Columbia University has decided to add a contemporary multicultural component to its famed core curriculum, Insidehighered.com reported.
You knew it was coming. The Western Civilization orientation in general education coursework has been utterly routed for a long time now. The few remaining cases, such as Columbia’s, won’t endure because the academic left won’t let them. It’s not enough for multiculturalists and identity politicians to dominate the curriculum. They want every inch of it for themselves. Forget the talk of diversity and pluralism. Any conservative, liberal, or libertarian who believes that leftist promise is a chump.
Indeed, it is remarkable that the multiculturalists even bother to talk this way. They’ve won—no, they have conquered, trounced, and humiliated the traditionalists who stood in their path as they “diversified” the coursework and syllabi. But they keep mouthing the same phony justifications.
Here’s how a Columbia professor explained the revision to Inside Higher Ed reporter Colleen Flaherty — that people at Columbia had “important conversations” last year about the core that pondered the “question of whether it perpetuates certain forms of exclusion. In other words, she gave the reporter one of the mindless clichés of the left. The person who uttered it is a chaired professor, but it sounds more like a bureaucrat answered a tough query in a meeting.
She says that the contemporary works chosen for the core will be ones that “engage directly with the material already on the syllabus but also engage with urgent contemporary issues facing our society.” Again, more bureaucratese, more twaddle. And note the new criterion of immediate relevance to pressing social issues.
And then we have this, the wholly predictable turn toward critical thinking about canon formation. The insertion of contemporary literature is “one of a number of initiatives intended to encourage students to think critically about how canons are constructed, and about how and why contemporary authors — including those whose identities have traditionally been marginalized within the so-called Western canon — continue to engage with the works of that canon in ways that speak to its enduring importance and also to the need for its constant transformation.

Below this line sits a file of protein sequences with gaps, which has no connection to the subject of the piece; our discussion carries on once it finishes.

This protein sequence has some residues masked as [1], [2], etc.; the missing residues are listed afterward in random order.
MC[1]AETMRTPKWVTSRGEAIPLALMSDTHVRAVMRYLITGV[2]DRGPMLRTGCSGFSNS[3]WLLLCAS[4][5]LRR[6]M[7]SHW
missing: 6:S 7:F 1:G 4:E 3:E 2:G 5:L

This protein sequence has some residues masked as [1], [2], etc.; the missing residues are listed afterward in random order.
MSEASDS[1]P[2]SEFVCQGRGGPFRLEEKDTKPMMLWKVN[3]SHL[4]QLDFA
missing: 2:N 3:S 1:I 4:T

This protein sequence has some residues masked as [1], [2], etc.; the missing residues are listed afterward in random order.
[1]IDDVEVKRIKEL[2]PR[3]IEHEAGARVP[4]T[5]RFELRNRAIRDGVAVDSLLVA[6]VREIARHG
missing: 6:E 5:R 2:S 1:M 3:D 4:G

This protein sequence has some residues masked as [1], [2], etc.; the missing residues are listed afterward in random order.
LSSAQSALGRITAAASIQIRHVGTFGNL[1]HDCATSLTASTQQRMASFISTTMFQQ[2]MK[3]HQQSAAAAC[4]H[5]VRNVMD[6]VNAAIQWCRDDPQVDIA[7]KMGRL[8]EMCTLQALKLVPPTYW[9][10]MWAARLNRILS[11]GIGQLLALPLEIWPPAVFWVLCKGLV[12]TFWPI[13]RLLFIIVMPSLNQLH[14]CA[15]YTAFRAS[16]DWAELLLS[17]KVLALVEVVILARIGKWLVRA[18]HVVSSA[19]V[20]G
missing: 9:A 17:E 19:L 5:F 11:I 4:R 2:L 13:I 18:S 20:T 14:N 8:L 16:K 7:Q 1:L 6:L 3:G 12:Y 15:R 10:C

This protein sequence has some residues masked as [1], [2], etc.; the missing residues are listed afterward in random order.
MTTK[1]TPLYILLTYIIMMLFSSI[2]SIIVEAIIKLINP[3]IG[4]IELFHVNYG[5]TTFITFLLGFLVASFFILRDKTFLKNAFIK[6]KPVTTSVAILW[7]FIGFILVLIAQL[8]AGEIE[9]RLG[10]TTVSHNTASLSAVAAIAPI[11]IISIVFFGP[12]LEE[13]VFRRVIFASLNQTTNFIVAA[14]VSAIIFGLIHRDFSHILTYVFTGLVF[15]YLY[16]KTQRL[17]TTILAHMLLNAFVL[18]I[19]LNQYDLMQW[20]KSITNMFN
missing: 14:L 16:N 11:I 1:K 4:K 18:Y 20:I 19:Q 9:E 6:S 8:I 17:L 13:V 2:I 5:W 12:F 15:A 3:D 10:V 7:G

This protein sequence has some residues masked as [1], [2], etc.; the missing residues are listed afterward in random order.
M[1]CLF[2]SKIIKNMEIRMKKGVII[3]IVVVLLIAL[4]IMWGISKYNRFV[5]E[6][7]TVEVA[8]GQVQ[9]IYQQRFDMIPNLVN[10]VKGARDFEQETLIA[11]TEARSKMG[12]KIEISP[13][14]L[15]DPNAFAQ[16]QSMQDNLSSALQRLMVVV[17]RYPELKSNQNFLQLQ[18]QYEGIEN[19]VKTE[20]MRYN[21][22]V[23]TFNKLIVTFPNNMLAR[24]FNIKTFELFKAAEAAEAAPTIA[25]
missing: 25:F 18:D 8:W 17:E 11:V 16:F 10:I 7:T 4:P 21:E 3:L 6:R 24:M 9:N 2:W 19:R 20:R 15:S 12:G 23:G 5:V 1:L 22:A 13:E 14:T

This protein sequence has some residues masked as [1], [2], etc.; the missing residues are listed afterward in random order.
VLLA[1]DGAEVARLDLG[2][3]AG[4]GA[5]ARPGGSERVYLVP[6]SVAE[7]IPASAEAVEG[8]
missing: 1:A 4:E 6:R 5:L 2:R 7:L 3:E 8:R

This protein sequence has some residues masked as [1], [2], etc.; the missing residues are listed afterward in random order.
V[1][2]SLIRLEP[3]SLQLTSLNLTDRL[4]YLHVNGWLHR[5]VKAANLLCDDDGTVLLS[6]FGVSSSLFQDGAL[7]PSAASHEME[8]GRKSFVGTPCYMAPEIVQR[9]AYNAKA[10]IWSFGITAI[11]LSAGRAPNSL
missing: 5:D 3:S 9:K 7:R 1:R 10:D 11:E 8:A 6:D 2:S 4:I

Can you imagine being 19 years old hoping to hear about Aeneas and Hamlet and Elizabeth Bennet, and instead you have to hear a teacher “interrogate” this inclusion of some authors and exclusion of others? How uninspiring that would be, and how smug, too (as in that sneering insertion “so-called”). This idiom of identities, exclusion, and marginalization isn’t just hack speech. It’s enervating. We’ve been hearing it for 50 years, and the revisionists keep mouthing the same old thing. They can’t just add contemporary works by people of color and let those works and authors stand on their own. They have to legitimate them over and over and over.
Perhaps, that’s because they know they must. For, those works can’t stand on their own, nor can the authors, at least not the one selected this year by Columbia, Suzan-Lori Parks, whose corpus includes the 2000 stage play, Fucking A, about an abortionist. (The play works off of The Scarlet Letter—Columbia has chosen another play, Father Comes Home from the Wars, Parts 1, 2 & 3, from 2014.)
To gauge the quality of Ms. Parks’s thought, take a look at the commencement speech she delivered at Mount Holyoke College in 2001. Here is some of the advice she gave to the graduates:
- THINK for yrself, LISTEN to yr heart, TUNE IN to yr gut.
- PRACTICE PATIENCE. Whether you sit around like I do, working for that perfect word, or yr working toward a dream job, or wishing for a dreamy sweetheart. Things will come to you when yr ready to handle them not before. Just keep walking yr road.
- And relish the fact that the road of yr life will probably be a windy road. Something like the yellow brick road in the WIZARD OF OZ. You see the glory of OZ up ahead but there are lots of twists and turns along the way lots of tin men, lots of green women.
- For every work of literature you read, spend at least 30min in the mall, or in a mall equivalent such as Wal-Mart. This is cross-fertilization a now-age form of crop rotation a way to cross train yr spirit and keep interested in everything and not get too stuck in yr ways.
Now, that may not be so bad as a commencement speech, especially as her remarks were brief. But it sounds more like self-help Oprah-style than words of wisdom from a writer who will go down in history. To merit inclusion on the core syllabus at Columbia, one has to stand alongside Dante and Dostoevsky. Parks can’t, which is why the shift to canon-formation discussion is necessary.
It’s not going to stop. Columbia tells Inside Higher Ed that texts in the future will be chosen through faculty and student input. Does anybody expect those groups not to ask for more contemporary literature by authors of color in the coming years? Or, if one person urges it, will anyone in the room object? Definitely not. I’ve seen sensible academic liberals who now better bow before a zealous multiculturalist too many times to expect any of them to rise up and say, “No.”
I expect Columbia’s core curriculum not to exist in 20 years.